Prioritising the housing headwind in the debate on living standards


Much has been made in recent days of the role that living standards may have played in the Brexit vote. But while we often hear about pay and jobs, the crucial question of housing has been largely absent from the discussion. A new Resolution Foundation report published today shows why housing costs need to be brought front and centre stage in the living standards debate. 

When prices of most items go up households can usually trim their budgets – by switching supermarkets perhaps, shopping around for a better utilities deal or spending less on non-essential items. In contrast, housing costs cannot be flexed with ease. Cutting back essentially means moving, with all the upheaval (think children changing schools, longer commutes to work) and transaction costs (estate agent fees, stamp duty or rental deposits) that this entails.

Small surprise, then, that most stay put. But if housing costs race ahead for long periods of time while earnings lag behind, households find themselves spending a growing proportion of their income on their homes and less to spare for the other essentials in life.

This has been the experience for most households across Britain over the last twenty years. During this period, the proportion of income the average working age household spends on housing has increased from 17 per cent in 1995 to 21 per cent in 2015. And many groups set aside a far higher share of their income for housing than that: 30 per cent for the average private renter, 28 per cent for the average London household, and around a quarter for those on low and middle incomes.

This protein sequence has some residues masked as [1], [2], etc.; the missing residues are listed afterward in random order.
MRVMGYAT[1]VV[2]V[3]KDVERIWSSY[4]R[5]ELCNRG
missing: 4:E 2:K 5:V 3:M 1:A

But it is not just the usual suspects who have seen rising housing costs drive down their living standards over time. The proportion of income that households in the North dedicate to housing has played catch up with the South over the last two decades. Far from being a niche issue, housing costs are now a majority concern.

So what has driven housing costs to increase at such pace? Runaway house prices are the most obvious culprit, forcing households to take on larger debts both when they first buy a home and later upgrade. There is a clear feed through to private tenants, most directly in the form of higher rents as landlords seek to cover their bigger mortgage costs. But rapid house price inflation has also locked millions of people out of home-ownership, forcing them into the private rented sector where they can expect to spend an even greater share of their income on housing costs.

When we stack up trends between 2002 and 2015 the full force of the housing headwind becomes clear. Real average working age household income has grown by 7 per cent in this time. But real housing costs have increased more than four times as fast (32 per cent). Rising housing costs have blown away the already weak income gains of low and middle income households in particular, resulting in a prolonged period of stagnating and sometimes falling living standards for the bottom half of the distribution.

Behind the Brexit vote is a wellspring of disaffection that is political, cultural and economic in origin. The impact of migration and educational disadvantage are clearly part of the story. But we should not forget that housing has borne down hard on the living standards of many in recent years, and that the absence of a comprehensive programme to reduce these costs represents a real and continued risk. Affordable housing has been the most sustained policy failure in recent decades – but is within the power of government to start putting things right.